In July and August, Residents undertake a Museum Teaching Residency, providing them the opportunity to work with adolescents under the mentorship of experienced educators in the Museum’s Youth Initiatives programs. This residency, offered in tandem with EDU 600 Applied Research and Learning in Informal Science Settings, provides Residents with insight into how informal education resources, distinct from the school experience, can support student learning and be adapted for a variety of learning modes, and enables them to link theory to practice from the very start of the program.
Youth Initiative programs serve a diverse group of urban students and make extensive use of collection-rich exhibitions as learning labs; hands-on, minds-on experiences with scientific specimens and cultural artifacts; state-of-the-art digital media; and opportunities to interact with cutting-edge research conducted by Museum scientists. Residents serve as teaching assistants, aiding the program instructor in day-to-day teaching tasks, including co-designing parts of lesson plans and co-facilitating daily teaching activities. Residents experience firsthand pedagogical approaches such as engaging in thematic, project-based, hands-on learning and teaching with objects to determine prior knowledge and stimulate new interests. They also learn how technology—including scientific equipment and laboratories, online resources, and Museum resources—is integrated into these programs.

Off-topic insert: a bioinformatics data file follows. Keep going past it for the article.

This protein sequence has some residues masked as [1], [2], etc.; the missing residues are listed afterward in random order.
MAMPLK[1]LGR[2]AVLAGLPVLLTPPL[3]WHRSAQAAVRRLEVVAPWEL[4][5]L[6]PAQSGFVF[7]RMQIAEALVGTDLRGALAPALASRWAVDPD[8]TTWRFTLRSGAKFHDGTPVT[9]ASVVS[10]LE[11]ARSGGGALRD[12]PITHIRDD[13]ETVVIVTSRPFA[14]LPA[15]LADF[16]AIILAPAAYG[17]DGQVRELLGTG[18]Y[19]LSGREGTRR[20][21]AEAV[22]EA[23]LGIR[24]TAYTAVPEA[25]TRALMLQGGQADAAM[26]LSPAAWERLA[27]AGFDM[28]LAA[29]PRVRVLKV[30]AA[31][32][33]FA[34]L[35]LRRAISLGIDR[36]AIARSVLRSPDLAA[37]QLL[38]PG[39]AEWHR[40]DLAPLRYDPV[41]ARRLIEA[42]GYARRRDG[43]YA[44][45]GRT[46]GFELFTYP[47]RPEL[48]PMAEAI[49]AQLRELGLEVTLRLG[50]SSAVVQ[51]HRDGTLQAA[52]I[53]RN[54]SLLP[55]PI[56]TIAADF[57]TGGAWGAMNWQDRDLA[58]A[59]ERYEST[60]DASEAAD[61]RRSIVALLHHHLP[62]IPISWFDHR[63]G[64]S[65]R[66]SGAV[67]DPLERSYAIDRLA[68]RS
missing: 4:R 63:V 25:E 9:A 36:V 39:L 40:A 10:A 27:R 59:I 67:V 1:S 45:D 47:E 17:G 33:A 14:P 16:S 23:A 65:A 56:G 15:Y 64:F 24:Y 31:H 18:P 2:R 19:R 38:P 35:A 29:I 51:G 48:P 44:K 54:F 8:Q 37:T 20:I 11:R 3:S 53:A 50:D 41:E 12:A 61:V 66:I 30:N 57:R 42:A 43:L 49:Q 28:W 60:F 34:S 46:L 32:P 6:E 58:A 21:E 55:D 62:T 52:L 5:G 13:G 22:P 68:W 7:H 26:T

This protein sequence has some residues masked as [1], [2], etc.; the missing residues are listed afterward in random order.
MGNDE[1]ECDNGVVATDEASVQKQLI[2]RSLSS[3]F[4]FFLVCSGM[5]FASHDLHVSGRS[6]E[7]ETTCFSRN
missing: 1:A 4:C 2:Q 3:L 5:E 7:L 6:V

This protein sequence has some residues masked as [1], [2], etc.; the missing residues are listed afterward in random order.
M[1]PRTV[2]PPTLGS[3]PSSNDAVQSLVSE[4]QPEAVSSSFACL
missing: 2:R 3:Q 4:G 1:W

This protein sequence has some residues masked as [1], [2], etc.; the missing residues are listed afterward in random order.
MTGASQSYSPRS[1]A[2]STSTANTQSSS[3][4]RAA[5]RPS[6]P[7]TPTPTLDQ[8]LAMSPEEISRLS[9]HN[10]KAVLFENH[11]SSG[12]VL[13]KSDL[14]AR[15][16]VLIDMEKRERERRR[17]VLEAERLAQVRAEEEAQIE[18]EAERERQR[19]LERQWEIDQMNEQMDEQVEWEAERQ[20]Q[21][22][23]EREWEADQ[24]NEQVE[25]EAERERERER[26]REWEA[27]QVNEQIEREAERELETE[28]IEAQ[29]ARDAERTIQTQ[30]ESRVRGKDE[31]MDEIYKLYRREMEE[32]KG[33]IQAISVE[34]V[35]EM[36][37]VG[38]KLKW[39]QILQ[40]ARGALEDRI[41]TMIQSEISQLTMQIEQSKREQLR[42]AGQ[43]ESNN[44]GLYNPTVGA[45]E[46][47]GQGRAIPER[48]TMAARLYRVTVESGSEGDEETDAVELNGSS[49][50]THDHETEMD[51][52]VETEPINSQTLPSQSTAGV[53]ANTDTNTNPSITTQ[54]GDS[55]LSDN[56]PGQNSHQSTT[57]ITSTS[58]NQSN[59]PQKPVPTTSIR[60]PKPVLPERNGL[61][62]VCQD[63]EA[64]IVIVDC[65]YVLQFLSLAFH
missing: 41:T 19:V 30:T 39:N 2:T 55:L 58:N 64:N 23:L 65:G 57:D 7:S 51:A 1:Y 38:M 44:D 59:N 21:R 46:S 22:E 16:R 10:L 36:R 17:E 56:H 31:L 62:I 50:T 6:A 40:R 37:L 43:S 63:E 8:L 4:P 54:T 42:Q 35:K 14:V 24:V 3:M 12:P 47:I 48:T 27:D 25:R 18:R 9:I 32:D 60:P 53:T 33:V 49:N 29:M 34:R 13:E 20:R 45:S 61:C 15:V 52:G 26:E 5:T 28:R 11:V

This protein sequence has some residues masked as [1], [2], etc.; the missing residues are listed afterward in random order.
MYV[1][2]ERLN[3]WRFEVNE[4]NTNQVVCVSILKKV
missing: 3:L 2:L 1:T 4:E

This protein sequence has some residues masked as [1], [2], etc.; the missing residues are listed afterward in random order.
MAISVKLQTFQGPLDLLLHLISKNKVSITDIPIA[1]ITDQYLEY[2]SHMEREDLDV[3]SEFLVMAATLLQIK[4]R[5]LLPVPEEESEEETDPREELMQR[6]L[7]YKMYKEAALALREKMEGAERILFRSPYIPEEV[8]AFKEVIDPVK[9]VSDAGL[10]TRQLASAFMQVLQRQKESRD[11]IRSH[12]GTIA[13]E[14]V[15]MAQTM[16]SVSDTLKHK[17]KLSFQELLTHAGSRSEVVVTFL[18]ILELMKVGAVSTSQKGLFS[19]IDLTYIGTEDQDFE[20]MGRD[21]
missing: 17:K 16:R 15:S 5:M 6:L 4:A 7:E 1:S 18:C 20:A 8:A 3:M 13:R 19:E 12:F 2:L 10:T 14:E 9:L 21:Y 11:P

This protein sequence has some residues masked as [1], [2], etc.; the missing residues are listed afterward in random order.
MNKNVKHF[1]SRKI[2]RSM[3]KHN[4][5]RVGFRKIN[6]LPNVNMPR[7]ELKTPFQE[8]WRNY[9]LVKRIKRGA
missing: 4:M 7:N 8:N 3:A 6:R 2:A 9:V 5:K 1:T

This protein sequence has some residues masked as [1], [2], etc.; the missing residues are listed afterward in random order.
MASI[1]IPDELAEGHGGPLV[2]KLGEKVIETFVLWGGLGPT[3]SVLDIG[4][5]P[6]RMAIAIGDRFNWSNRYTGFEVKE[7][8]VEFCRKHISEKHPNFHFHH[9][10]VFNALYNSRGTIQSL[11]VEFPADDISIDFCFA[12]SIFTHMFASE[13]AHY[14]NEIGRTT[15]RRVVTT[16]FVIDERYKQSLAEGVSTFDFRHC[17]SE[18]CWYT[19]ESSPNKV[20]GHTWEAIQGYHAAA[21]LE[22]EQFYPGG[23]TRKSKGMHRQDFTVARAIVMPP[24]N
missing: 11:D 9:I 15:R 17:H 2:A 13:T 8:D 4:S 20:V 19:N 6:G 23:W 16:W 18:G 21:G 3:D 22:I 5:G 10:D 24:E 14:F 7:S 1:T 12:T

During the second summer, Residents undertake a seven-week AMNH-based science practicum (SCI 680 Science Research Practicum) under the supervision of a faculty member, including curators and postdoctoral fellows. The practicum’s objective is to help Residents develop firsthand knowledge of the practice of science through a variety of methods, including fieldwork expeditions, investigations in laboratory settings, and engagement in secondary research methods. The practicum exposes Residents to key concepts, scientific questions, tools, and techniques, and enables them to experience and implement selected learning activities that align with state and national standards and are relevant to the practices of science explored during the practicum.
Residents spend two of the seven weeks learning and teaching in field settings in the greater New York City metropolitan region. Examples include investigating metamorphic rocks and evidence of past glaciation in Central Park; exploring landscapes and soil formation near the Black Rock Forest in Cornwall, New York; and searching for and characterizing fossils from the late Cretaceous in Monmouth, New Jersey.
They also spend time under the supervision of Museum curators and postdoctoral fellows using a variety of laboratory-based tools to collect and analyze Earth Science data. As Residents experience firsthand collecting and analyzing Earth Science data, they also work with Museum faculty to access, learn about, and teach with the broad range of freely available Earth Systems data sets. These experiences are combined with digital resources, enabling Residents to explore more generally the nature and practice of Earth and space Science.
Each Resident develops a teaching resource based on their research in the practicum. They also formally present to the Museum community about their summer research.